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(Bujumbura, 20 July 2022) United Nations Under-Secretary-General for Humanitarian Affairs and Emergency Relief Coordinator Martin Griffiths released a US$1 million contribution from the Central Emergency Response Fund (CERF) to assist around 340,000 people in the affected areas by the Rift Valley fever (RVF) in the Republic of Burundi.

The RVF primarily affects livestock, cattle in particular, and small ruminants. Livestock is one of the key sectors of the national economy accounting for 14% of GDP. Loss of animal livestock for farmers has considerable impacts on family livelihoods, representing losses of both assets and sources of revenue, potentially pushing entire families into deeper poverty, food insecurity and malnutrition. To date, there are no report of humans contracting the disease in Burundi, though human infection remains a possibility, through mosquito bites or for people in direct contact with infected animals.

CERF funds are allocated to the World Health Organization (WHO) and the Food and Agricultural Organization (FAO). WHO’s project focuses on controlling the spread of the disease with measures such as training medical professionals, and ensuring availability of analysis equipment to detect infections, as well as disinfection of areas at the epicenter of the spread. For its project, FAO will focus on infected animals, their treatments and ensuring food security through activities such as veterinarian training, animal spraying, establishment of national regulated channels for animal sourced food, and an active epidemiologic surveillance. These early response projects from the WHO and FAO will ensure limited spreading of the disease and adequate medical and veterinarian training, including for future outbreaks therefore reducing their impacts.

WHO mentioned that “this allocation of funds will save lives by controlling the transmission of the disease. It will be used to carry out activities to control the spread of the disease in order to prevent animals from being contaminated and thus stop the chain of propagation.” FAO added that “funds allocated will allow immediate actions aimed at reducing the spread while mobilizing other resources to control the epizootic disease through vaccination.”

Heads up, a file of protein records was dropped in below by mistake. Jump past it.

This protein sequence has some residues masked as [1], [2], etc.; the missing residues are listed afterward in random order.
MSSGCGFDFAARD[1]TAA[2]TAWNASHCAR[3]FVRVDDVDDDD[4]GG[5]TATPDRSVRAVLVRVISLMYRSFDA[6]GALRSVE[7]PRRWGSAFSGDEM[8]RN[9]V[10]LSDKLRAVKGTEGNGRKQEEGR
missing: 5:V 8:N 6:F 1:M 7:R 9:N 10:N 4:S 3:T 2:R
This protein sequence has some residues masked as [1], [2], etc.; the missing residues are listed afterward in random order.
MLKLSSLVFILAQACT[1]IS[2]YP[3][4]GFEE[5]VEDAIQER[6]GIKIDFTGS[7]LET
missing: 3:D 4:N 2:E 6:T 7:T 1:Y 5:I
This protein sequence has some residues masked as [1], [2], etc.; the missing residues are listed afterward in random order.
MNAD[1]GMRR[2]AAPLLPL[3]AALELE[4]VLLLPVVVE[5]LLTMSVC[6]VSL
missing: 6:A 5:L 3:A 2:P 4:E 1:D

UN Resident Coordinator Damien Mama said he was “very grateful to CERF for their timely response in allocating the funds to combat RVF, it makes it possible for the WHO and FAO to amplify assistance in the affected provinces.” Currently 50% of the most vulnerable people in the country and targeted through the Humanitarian Response Plan (HRP) for Burundi live in the provinces where RVF is prevalent. As of 19 July, the HRP funding received 5.1% of the required $182 million. This critically low level of funding is hindering humanitarian assistance.

CERF pools contributions from donors around the world into a single fund allowing humanitarians to deliver life-saving assistance whenever and wherever crises hit. Throughout the years, CERF allocated more than $70 million for 102 projects in Burundi.

The mission of the United Nations Office for the Coordination of Humanitarian Affairs (OCHA) is to mobilize and coordinate effective and principled humanitarian action in partnership with national and international actors.

For further information, please contact:
Ms. Noroarisoa Rakotomalala-Rakotondrandria, Head of Office, This email address is being protected from spambots. You need JavaScript enabled to view it., Tel. +257 72 11 11 55
Mr. Antoine Lemonnier, Public Information Officer, This email address is being protected from spambots. You need JavaScript enabled to view it., Tel. +257 72 11 11 56
OCHA press releases are available at or

- UN Office for the Coordination of Humanitarian Affairs